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Fiberpro, Inc. Agrees To Pay Penalties For Air Pollution Control Violation

 

MADISON - Attorney General J.B. Van Hollen today announced that his office has resolved a civil case it has brought against FiberPro, Inc., a La Crosse, Wisconsin company which manufactures structural fiberglass components.  FiberPro uses a manufacturing process known as pultrusion, which involves pulling resin-impregnated fiberglass materials through heated forming devices.  Its products include door and window components, tool handles, docks and industrial pallets.  Like all industries, FiberPro's emission of air pollutants into the air is regulated under Wisconsin's air pollution control laws. 

 

 The Wisconsin Department of Natural Resources (DNR) asked the Wisconsin Department of Justice (DOJ) to prosecute FiberPro for emitting into the air excessive amounts of a hazardous air pollutant known as styrene, a chemical which can cause adverse effects to the central nervous system of those who breathe high levels of it.  FiberPro has long operated under the terms of a DNR-issued air pollution control operation permit which limited its styrene emissions to a 12-month average rate of 9.9 tons per month.  The complaint filed in the case alleges that for eleven months, from September 2007 through July 2008, FiberPro emitted styrene in excess of that limit.  As required by its air pollution control permit, FiberPro self-reported these violations to the DNR after it performed monthly measurements of its emissions.  To its credit, Van Hollen noted, FiberPro has taken steps to significantly reduce its emission of styrene and to come back into compliance with its air pollution control permit, including the installation of enclosures on its pultrusion machines to capture styrene emissions.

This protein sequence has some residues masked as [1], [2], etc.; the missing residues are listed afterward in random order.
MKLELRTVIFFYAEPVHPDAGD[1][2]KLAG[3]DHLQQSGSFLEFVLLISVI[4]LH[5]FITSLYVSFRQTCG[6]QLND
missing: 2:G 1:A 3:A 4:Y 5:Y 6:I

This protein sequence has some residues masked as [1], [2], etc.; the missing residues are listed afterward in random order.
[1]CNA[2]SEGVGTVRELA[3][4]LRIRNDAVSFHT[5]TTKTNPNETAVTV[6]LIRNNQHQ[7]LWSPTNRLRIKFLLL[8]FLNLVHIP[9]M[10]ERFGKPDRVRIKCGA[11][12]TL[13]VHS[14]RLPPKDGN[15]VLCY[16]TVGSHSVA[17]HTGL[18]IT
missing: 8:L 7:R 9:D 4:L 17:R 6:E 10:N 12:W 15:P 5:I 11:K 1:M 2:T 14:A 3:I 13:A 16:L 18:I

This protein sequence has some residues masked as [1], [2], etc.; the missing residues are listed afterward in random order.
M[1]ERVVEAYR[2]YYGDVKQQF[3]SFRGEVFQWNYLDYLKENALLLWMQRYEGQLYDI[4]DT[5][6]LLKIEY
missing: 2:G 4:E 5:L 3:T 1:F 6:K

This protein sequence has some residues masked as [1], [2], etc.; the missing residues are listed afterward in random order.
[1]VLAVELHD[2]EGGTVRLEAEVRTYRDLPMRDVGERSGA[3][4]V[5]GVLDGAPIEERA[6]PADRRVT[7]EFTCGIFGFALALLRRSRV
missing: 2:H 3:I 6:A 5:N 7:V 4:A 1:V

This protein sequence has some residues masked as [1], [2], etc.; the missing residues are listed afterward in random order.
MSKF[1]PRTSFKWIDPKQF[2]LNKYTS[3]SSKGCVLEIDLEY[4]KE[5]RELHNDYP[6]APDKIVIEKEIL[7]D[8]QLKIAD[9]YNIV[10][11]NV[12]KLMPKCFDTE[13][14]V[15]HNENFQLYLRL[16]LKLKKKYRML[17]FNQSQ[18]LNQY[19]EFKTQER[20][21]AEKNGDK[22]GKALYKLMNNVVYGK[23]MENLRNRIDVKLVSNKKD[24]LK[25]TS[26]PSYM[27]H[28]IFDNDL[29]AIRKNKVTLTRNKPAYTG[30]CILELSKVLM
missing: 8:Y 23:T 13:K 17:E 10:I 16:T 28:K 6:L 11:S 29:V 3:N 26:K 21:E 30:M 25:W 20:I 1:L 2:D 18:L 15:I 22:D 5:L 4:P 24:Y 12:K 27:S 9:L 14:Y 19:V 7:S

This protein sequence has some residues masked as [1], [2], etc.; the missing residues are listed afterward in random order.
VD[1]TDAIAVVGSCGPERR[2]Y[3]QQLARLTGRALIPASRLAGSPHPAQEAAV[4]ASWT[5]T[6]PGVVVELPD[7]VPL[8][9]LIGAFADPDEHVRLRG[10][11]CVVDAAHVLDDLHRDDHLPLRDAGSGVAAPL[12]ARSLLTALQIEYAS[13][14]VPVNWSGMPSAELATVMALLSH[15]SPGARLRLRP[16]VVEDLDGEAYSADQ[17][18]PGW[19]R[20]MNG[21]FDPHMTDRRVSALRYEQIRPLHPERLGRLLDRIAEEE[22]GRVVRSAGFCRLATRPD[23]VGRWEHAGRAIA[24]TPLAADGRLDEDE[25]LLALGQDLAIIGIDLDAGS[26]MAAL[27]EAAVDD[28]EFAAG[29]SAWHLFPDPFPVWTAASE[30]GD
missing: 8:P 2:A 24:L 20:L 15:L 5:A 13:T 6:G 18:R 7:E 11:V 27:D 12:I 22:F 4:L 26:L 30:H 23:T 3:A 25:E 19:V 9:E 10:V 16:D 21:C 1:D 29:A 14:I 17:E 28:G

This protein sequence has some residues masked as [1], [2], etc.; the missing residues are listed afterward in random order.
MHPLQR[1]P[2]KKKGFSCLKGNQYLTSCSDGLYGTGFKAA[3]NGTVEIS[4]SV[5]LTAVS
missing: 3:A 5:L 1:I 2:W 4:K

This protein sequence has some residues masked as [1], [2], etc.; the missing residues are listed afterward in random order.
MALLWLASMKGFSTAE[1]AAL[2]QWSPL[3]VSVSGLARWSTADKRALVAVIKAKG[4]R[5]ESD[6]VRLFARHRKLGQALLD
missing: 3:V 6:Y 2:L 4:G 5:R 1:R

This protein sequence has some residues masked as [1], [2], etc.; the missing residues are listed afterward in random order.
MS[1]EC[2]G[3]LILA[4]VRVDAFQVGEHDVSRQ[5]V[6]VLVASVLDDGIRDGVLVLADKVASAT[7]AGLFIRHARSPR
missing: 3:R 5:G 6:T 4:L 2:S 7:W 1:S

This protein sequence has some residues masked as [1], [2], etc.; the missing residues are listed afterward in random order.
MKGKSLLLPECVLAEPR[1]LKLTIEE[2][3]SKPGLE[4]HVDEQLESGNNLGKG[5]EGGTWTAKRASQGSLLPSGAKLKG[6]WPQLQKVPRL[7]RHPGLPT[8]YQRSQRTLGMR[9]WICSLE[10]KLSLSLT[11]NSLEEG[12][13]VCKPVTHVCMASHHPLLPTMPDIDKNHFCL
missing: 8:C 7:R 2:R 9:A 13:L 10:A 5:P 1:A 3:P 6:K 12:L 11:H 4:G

Under the terms of the settlement agreement which now has been approved by La Crosse County Circuit Court Judge Elliott Levine, FiberPro has agreed to pay penalties totaling $35,000.  "The excessive emission of air pollution can threaten the quality of the air we breathe and public health," Van Hollen said.  "The Wisconsin Department of Justice will continue to work with the Department of Natural Resources to ensure that such laws are followed."   

 

 Assistant Attorney General Thomas L. Dosch represented the state.